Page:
Yonatan Mendel’s chapter on the changes in Israeli society references the decline of the Labour Party and the fact that a majority of Jews now view Oslo ‘as a strategic error at best, or as sham, and an act of betrayal at worst.’ The shift to the right includes the delegitimisation of the country’s 20 percent Palestinian minority – expressed in the controversial nation state law of 2018. He correctly highlights the devastating effect of the second intifada, which saw hundreds of Israeli civilians killed in suicide bombings with the necessary qualification that standard discourse does not frame them as a response to the occupation. Overall, he concludes, there is little incentive for Israel to make concessions to the Palestinians when Netanyahu, now in office continuously since 2009, has repeatedly insisted that the conflict can be managed:
Israelis have been told they cannot have security and prosperity without peace, but yet they feel they do; they have been told that the world will exact a price from them for the occupation, yet the world has not; and they have been told that whatever stability they enjoy cannot last for long, but the occupation has lasted for nearly half a century and is still going strong.
Cherine Hussein’s final essay on the role of ‘one-state intellectuals’ exaggerates the importance of a small academic group promoting ‘a decolonizing, counter-hegemonic struggle of resistance based upon the political desire to de-Zionise Palestine/Israel.’ A conference at SOAS in 2008 is referenced in parallel to the Annapolis conference of that year, convened by George W. Bush. It indulges in wishful thinking about what she describes as the ‘vision’ of a single democratic state. More importantly, it also offers no clues as to how such an outcome could be achieved. It fails to mention alternatives such as a confederal system of the type espoused by the small but imaginative Two States/One Homeland movement, which – theoretically at least – could resolve the questions of both Palestinian refugees and Israeli settlers beyond the long-erased ‘green line’ border.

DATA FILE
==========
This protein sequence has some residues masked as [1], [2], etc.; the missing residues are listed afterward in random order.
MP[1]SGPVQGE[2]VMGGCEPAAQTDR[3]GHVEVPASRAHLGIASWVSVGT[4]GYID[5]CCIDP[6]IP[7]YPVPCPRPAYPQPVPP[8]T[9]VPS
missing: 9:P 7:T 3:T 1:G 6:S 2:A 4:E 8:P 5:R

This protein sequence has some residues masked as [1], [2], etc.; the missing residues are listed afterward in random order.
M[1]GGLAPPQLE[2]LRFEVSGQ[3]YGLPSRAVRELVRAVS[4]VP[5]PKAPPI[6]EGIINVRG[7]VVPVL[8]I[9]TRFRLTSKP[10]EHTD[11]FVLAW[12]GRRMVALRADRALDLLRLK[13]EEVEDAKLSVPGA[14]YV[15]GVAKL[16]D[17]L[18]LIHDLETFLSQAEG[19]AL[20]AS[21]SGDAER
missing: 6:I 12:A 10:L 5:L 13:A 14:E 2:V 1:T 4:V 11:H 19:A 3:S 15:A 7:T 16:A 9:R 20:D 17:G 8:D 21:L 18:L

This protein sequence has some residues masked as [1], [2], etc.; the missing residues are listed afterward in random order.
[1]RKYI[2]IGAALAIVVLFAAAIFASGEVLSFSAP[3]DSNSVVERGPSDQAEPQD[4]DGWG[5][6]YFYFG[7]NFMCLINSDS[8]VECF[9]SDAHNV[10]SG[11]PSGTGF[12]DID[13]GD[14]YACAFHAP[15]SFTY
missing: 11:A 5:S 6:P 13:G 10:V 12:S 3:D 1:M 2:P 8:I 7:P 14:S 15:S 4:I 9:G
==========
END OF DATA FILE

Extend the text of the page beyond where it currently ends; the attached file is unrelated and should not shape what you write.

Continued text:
There is no doubt whatsoever that the concept of a two-state solution, always difficult to achieve despite a wide international consensus that backs it, has suffered repeated blows, its long demise accelerated by the combination of Netanyahu and Donald Trump. But that does not mean that one democratic state with equal rights for the Jews and Arabs who live between the Jordan and the Mediterranean is remotely within sight. Short of the military defeat of Israel, which seems highly unlikely, it remains an aspiration without a workable strategy.
Ian Black is Visiting Senior Fellow at the LSE Middle East Centre. He is a former Middle East editor, diplomatic editor and European editor for the Guardian newspaper. His most recent book, Enemies and Neighbours: Arabs and Jews in Palestine and Israel, 1917-2017, was published by Allen Lane in November 2017. He tweets at @ian_black